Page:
"Both of them are extremely keen and have been up for most of the matches when we have asked them to go along, so it has worked well.
"Perhaps Dave has come back a little bit quicker than Nelson but both have been a good addition to the squad. It gives us more flexibility and an ability to ring the changes.
"The other week (in the 107-40 win over Weymouth Raiders) I was able to substitute in one go the five who were on court with the five who were sitting on the bench. I have not had that luxury for many a year.
"We had a poor start to the season, I don't know why. We'd had a good season last season and we were flat at the beginning of this season.
"It just needed a couple of wins to give us confidence because the Peelers gave us a good hiding the last time we played them in the league (64-47 on December 6) but then we beat them in the Plate semi-finals (55-34 on January 13).
Richardson, a community care worker for Devon County Council, living in Northam, gave up the game because of injury but not before compiling a CV that included playing National League junior basketball for Barnstaple and the University of Wales.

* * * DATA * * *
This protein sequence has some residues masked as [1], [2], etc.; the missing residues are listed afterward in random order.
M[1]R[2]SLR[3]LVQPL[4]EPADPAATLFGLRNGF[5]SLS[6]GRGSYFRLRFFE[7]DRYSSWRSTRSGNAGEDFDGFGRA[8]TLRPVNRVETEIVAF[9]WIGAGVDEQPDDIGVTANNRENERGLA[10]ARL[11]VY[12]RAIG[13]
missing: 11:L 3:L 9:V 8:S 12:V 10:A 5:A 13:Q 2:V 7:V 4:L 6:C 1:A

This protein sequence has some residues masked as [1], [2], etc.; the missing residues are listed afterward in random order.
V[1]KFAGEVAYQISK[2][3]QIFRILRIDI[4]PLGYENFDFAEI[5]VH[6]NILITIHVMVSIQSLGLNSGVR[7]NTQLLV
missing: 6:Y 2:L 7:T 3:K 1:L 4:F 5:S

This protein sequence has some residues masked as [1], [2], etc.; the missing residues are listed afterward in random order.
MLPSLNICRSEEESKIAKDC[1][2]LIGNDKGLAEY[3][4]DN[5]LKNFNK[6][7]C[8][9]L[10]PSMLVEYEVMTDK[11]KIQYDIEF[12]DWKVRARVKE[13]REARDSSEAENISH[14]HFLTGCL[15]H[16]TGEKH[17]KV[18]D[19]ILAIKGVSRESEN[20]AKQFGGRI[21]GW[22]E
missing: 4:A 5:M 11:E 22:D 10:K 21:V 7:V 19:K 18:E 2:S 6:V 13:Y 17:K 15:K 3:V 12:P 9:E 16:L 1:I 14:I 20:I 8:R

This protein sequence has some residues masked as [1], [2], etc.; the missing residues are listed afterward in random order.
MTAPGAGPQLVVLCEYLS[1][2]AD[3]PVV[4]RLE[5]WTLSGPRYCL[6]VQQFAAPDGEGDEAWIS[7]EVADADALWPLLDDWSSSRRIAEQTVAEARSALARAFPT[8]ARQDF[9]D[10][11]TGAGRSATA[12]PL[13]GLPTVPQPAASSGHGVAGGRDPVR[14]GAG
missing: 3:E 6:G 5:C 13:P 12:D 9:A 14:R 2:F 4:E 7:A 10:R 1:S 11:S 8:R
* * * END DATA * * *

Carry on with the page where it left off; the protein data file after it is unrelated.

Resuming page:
"Before that I was in high school in America for a year – Rock Bridge High, Missouri – as an exchange student," he said.
"Basketball is their No 1 sport, very well organised, like football is here."
Big crowds, too. He remembers playing in front of 1,000 or so spectators, almost 1,000 times as many as watched North Devon against Devon Peelers.
For the last seven years, Richardson has played football for Putford in the North Devon League.
Of his return to basketball, he said: "Nelson and I used to play for South West of England and we had England trials, so we played at quite a high level.
"When we were chatting we realised we both missed it, so we just thought we would come back and see if we could get a game with these guys."
Birch, from Yelland, who works in road construction, had dropped basketball when he began dating a girl in Taunton and could not find the time to play. Later he took up golf and pub games.
Now he is back on court, how does it feel? "Brilliant," he said. "Like old times. I haven't felt this fit in years."
Led by good scoring from Rob Wrey, North Devon edged the first quarter against Peelers 18-15.
Wrey continued to find the mark in the second quarter, as did Barry Wright, and the home team were 32-19 up at half time.
Four quick baskets from Wright in the third quarter extended North Devon's lead to 19 points and, with Craig Jones, Adam Gregory and Patey each finding the target, the gap was out to 24 points (49-25) at the three-quarters mark.
Four more from Wright in the last quarter ensured the punishment fitted the crime for the police team.
They had arrived under strength and North Devon took full advantage with a 29-point winning margin.
Although Richardson, mainly at point guard, and Birch, in a versatile role, contributed only three baskets between them, they played their part.
"They gave us energy as much as anything," said Dobbs.
It may be a long way down from the NBA but, thanks in part to Luol Deng, Richardson and Birch are glad to be back.